Harry Potter thinks he's special because he speaks to snakes. Buddy, this is what anyone working in corporate does all day, every day. In "Harry Potter and the Sorcerer's Stone," Harry discovers his ability to ascend to middle management when he visits the zoo with the Dursleys and has a chat with the boa constrictor behind the glass. Harry strikes up a conversation with the snake, uttering, "I've never talked to a snake before. Do you talk to people often?"

Harry, do you think this snake would be locked up in a zoo if it had the chance to state its case to someone? This poor creature would probably be Chatty McChattens if anyone lent it their ear, explaining how it dreams of slithering around in wide open spaces and capturing its own food. Fortunately, the snake manages to escape and even thanks Harry for his inadvertent helping hand here.

The Shallows

Blake Lively's Nancy Adams goes through the most in Jaume Collet-Serra's "The Shallows." All she wants to do is hit the waves until she spots a whale carcass and a great white shark sinks its teeth into her leg. Trying to escape from Jaws' younger cousin, Nancy climbs on top of the whale carcass, hoping someone will see her from a distance and help. At least she's out of the shark's bite range, right?

All of a sudden, the shark starts to pull the whale carcass and move her along the water. Instead of screaming bloody murder, Nancy does something unexpected. "Where are you taking me?" she asks the shark. It's a laughable moment, really, because no one is sure if she actually expects the shark to reply here or to drop a pin to the coordinates on Google Maps. Of course, it's likely that since she is in panic mode, and she might be thinking out loud, but it's still an odd piece of dialogue.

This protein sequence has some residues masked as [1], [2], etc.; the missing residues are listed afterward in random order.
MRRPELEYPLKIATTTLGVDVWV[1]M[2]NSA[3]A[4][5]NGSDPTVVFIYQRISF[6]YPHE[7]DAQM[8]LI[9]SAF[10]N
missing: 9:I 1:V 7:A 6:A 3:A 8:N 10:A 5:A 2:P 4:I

Once Upon a Time in Mexico

Robert Rodriguez's "Once Upon a Time in Mexico" isn't afraid to get ridiculous when it wants to be. The 2003 film is bursting at the seams with amusing exchanges of dialogue and outrageous action sequences that defy logic. However, there's one line early on in the film that sounds like it was written by a fifth grader and stands out for all the wrong reasons.

As Agent Sands (Johnny Depp) walks into the restaurant to meet El Mariachi (Antonio Banderas), Cucuy (Danny Trejo) airs his concern about the meeting. Without missing a beat, a straight-faced Sands turns to Cucuy and says, "Are you a Mexi-can or a Mexi-can't?" Look, a decade earlier in a time when people spoke about Nintendo and Nintendon't, the line might have been pure gold, but it's awful in this context, and not even the quirky Sands can save it.

Doctor Strange in the Multiverse of Madness

As entertaining as MCU movies are, they also feature some atrocious, eye-rolling dialogue. Sometimes, in an effort to provide quick quips, the films suffer as a result. Case in point: "Doctor Strange in the Multiverse of Madness." While the movie features decent one-liners and genuine moments of levity, there is a single line that turns Doctor Strange into a bona fide doofus.

Now, remember, he is the former Sorcerer Supreme. Someone who knows about the multiverse, magic, and probably Mephisto, too. Yet, when Baron Mordo tells him the Illuminati will see him, his instinctual reply is, "The Illum-what-i?" Seriously, how does Doctor Strange not even know about the concept of the Illuminati? Maybe he might not know all the members, or what purpose it serves on this Earth, but there's no way it's a foreign term for him here. He even knows all about the Fantastic Four — and they hadn't even debuted in the MCU — but he has no clue about a secret society? Sure.


There has long been a debate if there was space for Jack Dawson on Rose DeWitt Bukater's raft in "Titanic." It's an argument that fans have had for years and it's unlikely to ever go away as long as the film remains relevant in the pop culture zeitgeist. However, the real question should be: Would Rose have allowed Jack on it, though?